There is need for more support to Uganda’s refugee response

Thursday February 7 2019

 

By Joel Boutroue

As 2019 gets well underway, I want to share our perspectives on the top priorities and challenges ahead. Last year, Uganda provided life-saving assistance and protection to more than a million refugees, including 164,000 new arrivals fleeing conflict in the region.

The government continued to provide safety, legal status, access to health, education and livelihood opportunities, including through the allocation of land plots. Ugandans have continued to act as first responders, sharing land and scarce resources.

The Ministry of Health, with support from humanitarian and development partners, recently launched the Health Sector Integrated Refugees Response Plan (HSIRRP) to ensure better integrated health services for refugees and their hosts.

This inclusive and progressive approach, driven by relevant line ministries, is a key element of Uganda’s implementation of the Comprehensive Refugee Response Framework (CRRF). The Ministry of Education launched a similar plan in September 2018. Plans for water and environment and for livelihoods and jobs will follow suit in 2019.

While funds did not cover all the needs of refugees and host communities – far from it - international support last year was crucial to cover immediate assistance at transit and reception centres, with limited support for shelter, schooling and healthcare.
UNHCR and partners provided help for victims of sexual and gender-based violence and unaccompanied children, and supported the reestablishment of community structures.

International aid also helped expand and maintain critical infrastructure such as roads, and district hospitals, clinics and schools strained by the sudden expansion of the population due to the refugee presence. These activities benefitted those who live in these districts.

The 2018 Refugee Response Plan (RRP) was only 56 per cent funded, of a total of $869 million. The RRP for 2019 has a budget of about $1 billion, based on needs assessments in the refugee settlements, but this time, including more interventions to support Ugandan communities in the same districts. The plan aims to go ‘the first mile’ towards more sustained development support.

Last year did have its challenges, as the refugee response in Uganda was shaken by allegations of fraud and corruption. Over the course of last year, significant progress was made to rectify the situation. Stronger safeguards have been introduced to reduce the risk of similar events occurring.

Together with the Office of the Prime Minister (OPM) and the World Food Programme (WFP), the organisation conducted one of the biggest verification of a refugee population in its history, verifying the presence of more than one million refugees in more than 30 different locations and rolling out biometric checks for food distributions.

This was achieved in a record nine months. OPM, which leads and coordinates the refugee response, is now registering refugees using globally tested and proven biometric identification and data-management tools. This should enhance the management of assistance as well as ensure the integrity of refugee population data.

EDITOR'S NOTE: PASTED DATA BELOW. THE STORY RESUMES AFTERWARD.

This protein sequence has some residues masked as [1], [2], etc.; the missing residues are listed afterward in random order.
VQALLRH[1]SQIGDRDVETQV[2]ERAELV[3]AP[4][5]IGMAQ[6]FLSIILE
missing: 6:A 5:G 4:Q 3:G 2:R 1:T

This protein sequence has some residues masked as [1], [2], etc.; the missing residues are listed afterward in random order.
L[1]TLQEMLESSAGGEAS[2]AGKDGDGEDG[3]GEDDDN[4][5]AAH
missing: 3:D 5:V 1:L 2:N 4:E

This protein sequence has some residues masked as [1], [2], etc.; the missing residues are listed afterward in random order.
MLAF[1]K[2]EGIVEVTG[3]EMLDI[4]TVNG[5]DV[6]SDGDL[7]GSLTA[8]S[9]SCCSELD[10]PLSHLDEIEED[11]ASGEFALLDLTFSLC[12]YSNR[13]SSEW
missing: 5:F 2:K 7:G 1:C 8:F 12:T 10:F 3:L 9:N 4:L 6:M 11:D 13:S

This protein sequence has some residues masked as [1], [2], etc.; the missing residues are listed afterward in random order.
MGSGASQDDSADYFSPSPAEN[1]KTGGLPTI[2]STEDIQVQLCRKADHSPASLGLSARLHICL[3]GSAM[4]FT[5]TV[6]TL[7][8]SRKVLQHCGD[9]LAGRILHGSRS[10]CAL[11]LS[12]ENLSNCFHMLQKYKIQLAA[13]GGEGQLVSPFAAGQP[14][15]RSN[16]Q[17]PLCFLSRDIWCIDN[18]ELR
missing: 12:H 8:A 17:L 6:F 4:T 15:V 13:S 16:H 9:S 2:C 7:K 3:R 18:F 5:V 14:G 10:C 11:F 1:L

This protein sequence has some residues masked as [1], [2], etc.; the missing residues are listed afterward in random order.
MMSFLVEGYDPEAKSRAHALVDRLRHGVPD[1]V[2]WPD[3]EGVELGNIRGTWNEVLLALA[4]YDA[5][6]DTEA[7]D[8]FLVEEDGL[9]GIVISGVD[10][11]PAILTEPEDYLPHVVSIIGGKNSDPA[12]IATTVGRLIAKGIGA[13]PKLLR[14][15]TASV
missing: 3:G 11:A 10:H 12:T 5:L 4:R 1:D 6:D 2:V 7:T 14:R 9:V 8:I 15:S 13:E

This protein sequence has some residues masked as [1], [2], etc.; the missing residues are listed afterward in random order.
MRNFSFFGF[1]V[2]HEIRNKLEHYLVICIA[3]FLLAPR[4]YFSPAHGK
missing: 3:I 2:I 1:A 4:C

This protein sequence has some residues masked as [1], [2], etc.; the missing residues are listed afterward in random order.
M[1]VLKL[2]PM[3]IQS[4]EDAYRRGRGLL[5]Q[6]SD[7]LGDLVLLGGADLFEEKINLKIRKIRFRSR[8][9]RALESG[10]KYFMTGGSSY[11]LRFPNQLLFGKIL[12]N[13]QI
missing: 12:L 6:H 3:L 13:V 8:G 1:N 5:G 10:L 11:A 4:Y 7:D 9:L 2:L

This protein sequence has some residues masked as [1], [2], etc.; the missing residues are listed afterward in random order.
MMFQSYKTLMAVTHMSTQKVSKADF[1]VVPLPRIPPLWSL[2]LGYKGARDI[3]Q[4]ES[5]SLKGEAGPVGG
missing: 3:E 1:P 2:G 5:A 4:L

We are now at a crossroads. Communities urgently need to see tangible dividends for hosting refugees. For this to happen, we simply do not have sufficient resources.

While the CRRF has succeeded in engaging more actors to support Uganda’s refugee response such as the World Bank and other key development donors, it is evident that additional resources are critically needed.

UNHCR starts the year with a much reduced available level of funding at a time when renewed efforts must be made for several key priority areas. I want to highlight education as a top priority. Many refugees have lost years of schooling. Sixty two per cent of the refugees are under 18.

So far, very few are completing primary school and even fewer are accessing secondary. We desperately need to make sure both refugee and host community youth have access to quality education, skills and vocational training to enable them to contribute and to restore their hope in the future.

We also need to focus on protecting and restoring the environment, including water sources, wetlands and forests, among other related activities. We intend to invest as much as we can in this sector and work with development partners to ensure that large-scale reforestation is supported across refugee-hosting districts.

These ideas are all reflected in the Global Compact on Refugees adopted last December by nearly all member states of the UN General Assembly.

With more than 85 per cent of refugees living in the developing world, the Compact reflects a significant new commitment by the international community to share responsibility and show solidarity with refugees and countries like Uganda.

Refugees very much want to contribute. They are deeply grateful for the safety and hospitality Uganda provides. Susan Grace Duku, a refugee from South Sudan, expressed her gratitude for access to the Ugandan health services which saved her six-year-old daughter.

She moved everyone at the launch of the Health Response Plan by ending her statement with ‘For God and my country of asylum’.

Let us together prove that Uganda is the model, worldwide, that demonstrates our joint commitment to the goals enshrined in the Global Compact on Refugees. One part of the equation is the continued support of the Ugandan people and its government, while the other is clearly the increased support of the international community.
Then we will provide Susan and the 1.2 million other refugees in Uganda hope for the future.

Mr Boutroue is the UNHCR Representative in Uganda

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